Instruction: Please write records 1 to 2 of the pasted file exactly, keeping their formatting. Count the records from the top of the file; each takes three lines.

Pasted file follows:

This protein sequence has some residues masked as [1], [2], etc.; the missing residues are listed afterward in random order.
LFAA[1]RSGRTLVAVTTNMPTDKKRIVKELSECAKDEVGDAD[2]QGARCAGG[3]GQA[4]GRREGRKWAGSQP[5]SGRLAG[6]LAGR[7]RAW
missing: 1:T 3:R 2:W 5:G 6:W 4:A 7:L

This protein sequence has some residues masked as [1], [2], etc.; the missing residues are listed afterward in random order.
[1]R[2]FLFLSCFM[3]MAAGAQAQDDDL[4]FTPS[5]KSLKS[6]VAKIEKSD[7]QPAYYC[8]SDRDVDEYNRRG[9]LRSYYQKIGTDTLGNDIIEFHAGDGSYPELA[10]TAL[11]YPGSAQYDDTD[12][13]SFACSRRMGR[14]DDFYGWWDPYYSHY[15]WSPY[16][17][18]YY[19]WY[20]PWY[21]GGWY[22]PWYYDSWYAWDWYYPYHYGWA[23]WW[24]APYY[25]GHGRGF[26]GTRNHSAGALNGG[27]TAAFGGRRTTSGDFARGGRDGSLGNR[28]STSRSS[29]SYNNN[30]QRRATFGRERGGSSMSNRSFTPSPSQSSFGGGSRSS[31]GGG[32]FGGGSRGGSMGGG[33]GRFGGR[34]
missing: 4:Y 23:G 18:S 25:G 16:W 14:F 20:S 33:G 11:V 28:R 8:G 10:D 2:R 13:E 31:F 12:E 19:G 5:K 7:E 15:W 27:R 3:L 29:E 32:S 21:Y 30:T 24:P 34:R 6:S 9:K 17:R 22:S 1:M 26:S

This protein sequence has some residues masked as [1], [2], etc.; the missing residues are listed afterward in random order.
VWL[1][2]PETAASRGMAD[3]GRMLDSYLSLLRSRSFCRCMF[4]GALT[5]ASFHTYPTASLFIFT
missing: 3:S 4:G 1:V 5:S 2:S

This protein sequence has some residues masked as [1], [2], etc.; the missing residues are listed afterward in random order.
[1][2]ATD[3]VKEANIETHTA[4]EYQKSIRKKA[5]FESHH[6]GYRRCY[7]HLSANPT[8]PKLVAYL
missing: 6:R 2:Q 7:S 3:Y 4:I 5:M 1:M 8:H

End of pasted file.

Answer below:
This protein sequence has some residues masked as [1], [2], etc.; the missing residues are listed afterward in random order.
LFAA[1]RSGRTLVAVTTNMPTDKKRIVKELSECAKDEVGDAD[2]QGARCAGG[3]GQA[4]GRREGRKWAGSQP[5]SGRLAG[6]LAGR[7]RAW
missing: 1:T 3:R 2:W 5:G 6:W 4:A 7:L

This protein sequence has some residues masked as [1], [2], etc.; the missing residues are listed afterward in random order.
[1]R[2]FLFLSCFM[3]MAAGAQAQDDDL[4]FTPS[5]KSLKS[6]VAKIEKSD[7]QPAYYC[8]SDRDVDEYNRRG[9]LRSYYQKIGTDTLGNDIIEFHAGDGSYPELA[10]TAL[11]YPGSAQYDDTD[12][13]SFACSRRMGR[14]DDFYGWWDPYYSHY[15]WSPY[16][17][18]YY[19]WY[20]PWY[21]GGWY[22]PWYYDSWYAWDWYYPYHYGWA[23]WW[24]APYY[25]GHGRGF[26]GTRNHSAGALNGG[27]TAAFGGRRTTSGDFARGGRDGSLGNR[28]STSRSS[29]SYNNN[30]QRRATFGRERGGSSMSNRSFTPSPSQSSFGGGSRSS[31]GGG[32]FGGGSRGGSMGGG[33]GRFGGR[34]
missing: 4:Y 23:G 18:S 25:G 16:W 14:F 20:S 33:G 11:V 28:R 8:G 10:D 2:R 13:E 31:F 12:E 19:G 5:K 7:E 15:W 27:R 3:L 29:E 32:S 21:Y 30:T 24:P 34:R 6:S 9:K 17:R 22:S 1:M 26:S